It seems the petition, then, is not so seriously about saloon cars and SUVs. It may be more about preemptive strikes (electric vehicles; R&D) and retaliation on thorny disputes (steel). The petitions seem to contend that there is no material difference between the economic actions of governments in China and the United States, between market and non-market economies.

The petition is a first foray against multiple levels of American government (with four allegations concerning subsidies from the state of Michigan), perhaps a response to the now-frequent American complaints about Chinese regional and local government programs and planning. The petition, thus, is less than meets the eye: it is hard to take it too seriously as to the specific cars in question; and a great deal more than meets the eye: a resetting of the table for the treatment of the role of the state in the economy, for addressing American federalism, and in the future of energy efficiency and green technologies.

Possible Reverberations

There are many possible problems arising from this investigation. The United States has never before defended itself in China. China has never before sent investigators to examine U.S. books. No U.S. state has ever before submitted to a Chinese investigation, or participated in one. Although this petition has precipitated China’s third countervailing duty investigation against the United States, none has yet reached a preliminary determination, none has yet involved a verification with Chinese officials inspecting U.S. government books, and none has involved a state government. The U.S. automobile industry has not been subject to dumping or subsidies allegations before. Conducting the investigation will be new for China; responding to it will be new for Americans. It will require a sorting out of American federalism, and a new diplomacy for China.

Some have said that the investigation is retaliation for the tire safeguard. In its timing, this view seems attractive, but too much about it makes the theory implausible. The petition covers too much ground and is too broad an assault on the U.S., its trade and economic policies, to have been mere retaliation for a safeguard contemplated in the Accession Protocols. The timing is more notable for President Obama’s first visit to China than for the safeguard. It sets an agenda: affirmatively, market economy recognition; negatively, warnings on steel and electric vehicles.

There have been no reports suggesting any U.S.-China dialogue about the petition during President Obama’s visit. The United States may have chosen deliberately to say nothing, or it may not have reached the President’s attention in the planning of the visit. China, however, may take American silence on the subject as a first round of acquiescence to the charges, and the charges, formally lodged in a trade action, are the most serious China has brought against the United States since, at least, China’s accession to the WTO.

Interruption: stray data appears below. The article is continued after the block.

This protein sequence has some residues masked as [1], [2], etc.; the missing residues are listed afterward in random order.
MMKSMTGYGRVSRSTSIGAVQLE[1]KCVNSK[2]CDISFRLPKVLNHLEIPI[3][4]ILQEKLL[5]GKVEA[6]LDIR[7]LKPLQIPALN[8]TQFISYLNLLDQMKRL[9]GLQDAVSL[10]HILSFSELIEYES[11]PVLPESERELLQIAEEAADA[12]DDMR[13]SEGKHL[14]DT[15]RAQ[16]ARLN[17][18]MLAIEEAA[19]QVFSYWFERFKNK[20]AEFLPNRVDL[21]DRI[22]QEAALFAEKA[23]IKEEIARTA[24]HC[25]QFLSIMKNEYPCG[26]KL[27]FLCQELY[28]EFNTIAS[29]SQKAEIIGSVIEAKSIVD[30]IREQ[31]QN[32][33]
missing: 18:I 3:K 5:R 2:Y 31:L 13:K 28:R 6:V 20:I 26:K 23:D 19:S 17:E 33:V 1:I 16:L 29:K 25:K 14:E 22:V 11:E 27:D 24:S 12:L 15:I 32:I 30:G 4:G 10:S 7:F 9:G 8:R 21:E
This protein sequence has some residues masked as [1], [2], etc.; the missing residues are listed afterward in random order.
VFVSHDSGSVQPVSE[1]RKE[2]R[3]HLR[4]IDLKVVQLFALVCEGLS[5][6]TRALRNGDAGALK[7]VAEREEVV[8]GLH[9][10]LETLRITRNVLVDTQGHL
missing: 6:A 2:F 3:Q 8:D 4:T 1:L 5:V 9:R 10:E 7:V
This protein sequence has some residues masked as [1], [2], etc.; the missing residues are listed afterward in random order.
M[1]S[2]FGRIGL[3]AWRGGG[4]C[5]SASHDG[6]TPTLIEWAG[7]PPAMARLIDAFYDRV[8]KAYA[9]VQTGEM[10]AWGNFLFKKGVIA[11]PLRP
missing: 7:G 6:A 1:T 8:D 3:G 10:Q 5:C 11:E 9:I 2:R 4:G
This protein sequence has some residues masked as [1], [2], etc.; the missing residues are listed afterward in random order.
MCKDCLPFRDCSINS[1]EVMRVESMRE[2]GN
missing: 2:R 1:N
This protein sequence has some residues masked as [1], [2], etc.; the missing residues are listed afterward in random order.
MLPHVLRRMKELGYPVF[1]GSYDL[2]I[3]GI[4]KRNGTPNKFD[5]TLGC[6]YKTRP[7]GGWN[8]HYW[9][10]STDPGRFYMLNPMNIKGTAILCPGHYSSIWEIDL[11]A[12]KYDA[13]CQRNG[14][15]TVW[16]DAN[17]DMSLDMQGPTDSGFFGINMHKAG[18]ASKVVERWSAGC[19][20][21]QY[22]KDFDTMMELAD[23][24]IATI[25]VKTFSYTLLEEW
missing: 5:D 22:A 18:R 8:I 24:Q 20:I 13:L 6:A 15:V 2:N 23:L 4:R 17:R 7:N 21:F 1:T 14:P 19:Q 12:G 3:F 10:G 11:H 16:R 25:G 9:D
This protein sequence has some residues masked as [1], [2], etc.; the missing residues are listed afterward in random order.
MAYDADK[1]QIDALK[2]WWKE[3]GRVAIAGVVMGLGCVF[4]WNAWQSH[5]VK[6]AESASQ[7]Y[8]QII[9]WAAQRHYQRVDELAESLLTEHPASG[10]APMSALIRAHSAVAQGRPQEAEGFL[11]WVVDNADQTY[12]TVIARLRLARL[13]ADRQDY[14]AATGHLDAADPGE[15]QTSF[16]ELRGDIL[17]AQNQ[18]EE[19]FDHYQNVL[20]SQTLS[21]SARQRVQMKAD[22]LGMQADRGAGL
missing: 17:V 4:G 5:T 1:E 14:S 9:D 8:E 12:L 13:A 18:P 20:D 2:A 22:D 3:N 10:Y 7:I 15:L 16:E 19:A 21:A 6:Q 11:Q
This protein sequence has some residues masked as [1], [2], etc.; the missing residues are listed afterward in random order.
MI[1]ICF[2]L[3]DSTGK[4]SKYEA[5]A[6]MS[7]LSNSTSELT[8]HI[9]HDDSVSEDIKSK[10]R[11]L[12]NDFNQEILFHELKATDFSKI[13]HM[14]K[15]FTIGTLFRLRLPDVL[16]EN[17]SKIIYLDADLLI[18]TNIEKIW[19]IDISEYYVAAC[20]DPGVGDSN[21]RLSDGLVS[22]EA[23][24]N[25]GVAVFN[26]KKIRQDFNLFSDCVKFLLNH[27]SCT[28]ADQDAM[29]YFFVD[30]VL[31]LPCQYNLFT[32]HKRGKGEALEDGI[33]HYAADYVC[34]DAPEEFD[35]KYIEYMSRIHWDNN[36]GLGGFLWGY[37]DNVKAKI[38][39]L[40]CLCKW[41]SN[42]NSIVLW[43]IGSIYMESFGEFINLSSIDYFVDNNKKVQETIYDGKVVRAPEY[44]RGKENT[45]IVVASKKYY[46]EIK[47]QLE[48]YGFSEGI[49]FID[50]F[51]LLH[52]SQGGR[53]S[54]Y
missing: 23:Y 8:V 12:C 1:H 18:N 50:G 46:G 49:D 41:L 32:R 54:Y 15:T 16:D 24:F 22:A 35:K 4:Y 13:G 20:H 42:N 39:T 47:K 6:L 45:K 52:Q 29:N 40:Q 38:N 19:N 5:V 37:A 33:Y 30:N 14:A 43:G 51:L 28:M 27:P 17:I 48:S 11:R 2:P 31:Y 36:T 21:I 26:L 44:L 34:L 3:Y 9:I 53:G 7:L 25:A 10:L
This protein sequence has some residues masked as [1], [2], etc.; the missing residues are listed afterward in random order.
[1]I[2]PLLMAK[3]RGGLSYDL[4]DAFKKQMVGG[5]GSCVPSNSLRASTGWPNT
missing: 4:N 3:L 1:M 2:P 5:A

Other countries likely will watch this investigation closely. On the last day of his Asian tour, President Obama received from President Lee Myung-Bak of South Korea agreement to reconsider the automobile dispute that is blocking finalization of a free trade agreement, but he did not receive agreement to reopen settled language in the pending treaty as sought by Congress. South Korea likely will be reinforced in its objections to the terms of the pending free trade agreement with the United States, as China intends to demonstrate massive subsidies to the U.S. automobile industry that ought to make South Korea reluctant to lower its barriers to U.S. cars.

Competing automobile industries, especially in Europe, which have been subsidized heavily during the financial crisis, may face future Chinese challenges. China may seek to clear its market, as implied in a petition that sees its industry ascendant.

China may have been anticipating American barriers to electric vehicles. The action brought, however, could now arguably make those barriers more likely. Tesla manufactures a luxury vehicle; China will seek to enter the U.S. with much more modest electric cars. Consequently, it may be difficult for Tesla, or any other U.S. manufacturer of electric vehicles, who may not yet have sold in the market when Chinese imports first arrive, to challenge Chinese electric cars. The Chinese petition, however, provides theories for challenging vehicles not yet in the market, including an attack on suppliers.

In Laminated Woven Sacks from China, the U.S. International Trade Commission found neither injury nor threat of injury to any American industry. Instead, it found that China’s industry was responsible for retarding the development of a U.S. industry. China did not contest this weakest of all possible injury allegations, enabling final affirmative determinations.

Chinese acquiescence could inspire a similar approach to electric vehicles. American petitioners might allege that Chinese imports are designed to kill off a nascent American industry. The petition could assure an American petition against Chinese electric cars that could complicate the efforts of both countries to develop new technologies for energy efficiency and environmental improvement. The petition is uncompromising and unforgiving as to American efforts to develop cleaner, more efficient automobiles.

The Chinese countervailing duty petition on automobiles could do more to change Chinese-U.S. trade relations than summits and presidential visits. Just as President Obama apparently did not pursue the frequent congressional complaint (and constant Bush Administration theme) regarding revaluation of Chinese currency, so China did not, apparently, assail publicly the United States as the source of the global financial crisis. Yet, President Obama was barely home before congressional committees called again for tough trade sanctions against China, including an attack on Chinese currency.